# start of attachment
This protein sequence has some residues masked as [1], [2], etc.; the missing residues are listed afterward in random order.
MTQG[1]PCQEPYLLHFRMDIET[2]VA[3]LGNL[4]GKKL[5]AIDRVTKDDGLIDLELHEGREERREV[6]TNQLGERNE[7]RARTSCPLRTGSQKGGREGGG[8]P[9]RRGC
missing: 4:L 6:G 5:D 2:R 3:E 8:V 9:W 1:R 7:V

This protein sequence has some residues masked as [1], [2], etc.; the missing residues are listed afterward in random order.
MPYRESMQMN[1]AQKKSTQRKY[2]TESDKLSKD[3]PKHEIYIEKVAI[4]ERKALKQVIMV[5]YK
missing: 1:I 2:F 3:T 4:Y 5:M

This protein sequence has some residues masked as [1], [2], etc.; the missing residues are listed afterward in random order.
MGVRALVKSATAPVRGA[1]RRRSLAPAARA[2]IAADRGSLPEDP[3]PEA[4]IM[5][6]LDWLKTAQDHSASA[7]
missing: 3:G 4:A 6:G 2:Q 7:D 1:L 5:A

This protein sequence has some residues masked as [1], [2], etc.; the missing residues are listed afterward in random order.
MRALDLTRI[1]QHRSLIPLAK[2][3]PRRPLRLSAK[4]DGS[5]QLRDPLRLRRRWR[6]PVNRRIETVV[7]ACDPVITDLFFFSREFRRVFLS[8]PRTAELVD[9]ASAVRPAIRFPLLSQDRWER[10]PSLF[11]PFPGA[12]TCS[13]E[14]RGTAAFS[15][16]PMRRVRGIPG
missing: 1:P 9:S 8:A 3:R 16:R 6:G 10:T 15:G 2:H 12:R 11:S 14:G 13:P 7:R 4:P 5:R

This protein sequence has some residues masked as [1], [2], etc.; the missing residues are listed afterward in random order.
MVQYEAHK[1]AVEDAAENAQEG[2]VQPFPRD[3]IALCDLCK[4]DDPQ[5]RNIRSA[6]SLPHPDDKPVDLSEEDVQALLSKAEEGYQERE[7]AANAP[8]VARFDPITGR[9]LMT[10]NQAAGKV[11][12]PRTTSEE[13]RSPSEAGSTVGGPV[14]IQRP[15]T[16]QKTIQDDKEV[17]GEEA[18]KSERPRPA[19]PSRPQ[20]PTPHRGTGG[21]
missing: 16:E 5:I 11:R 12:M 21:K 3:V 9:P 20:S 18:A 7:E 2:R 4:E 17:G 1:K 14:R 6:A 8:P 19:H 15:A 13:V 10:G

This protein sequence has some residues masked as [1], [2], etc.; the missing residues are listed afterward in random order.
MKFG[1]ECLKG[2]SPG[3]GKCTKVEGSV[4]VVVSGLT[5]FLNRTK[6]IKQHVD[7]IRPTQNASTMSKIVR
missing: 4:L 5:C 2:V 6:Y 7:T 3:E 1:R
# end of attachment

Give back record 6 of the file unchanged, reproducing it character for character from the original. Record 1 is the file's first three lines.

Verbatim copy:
This protein sequence has some residues masked as [1], [2], etc.; the missing residues are listed afterward in random order.
MKFG[1]ECLKG[2]SPG[3]GKCTKVEGSV[4]VVVSGLT[5]FLNRTK[6]IKQHVD[7]IRPTQNASTMSKIVR
missing: 4:L 5:C 2:V 6:Y 7:T 3:E 1:R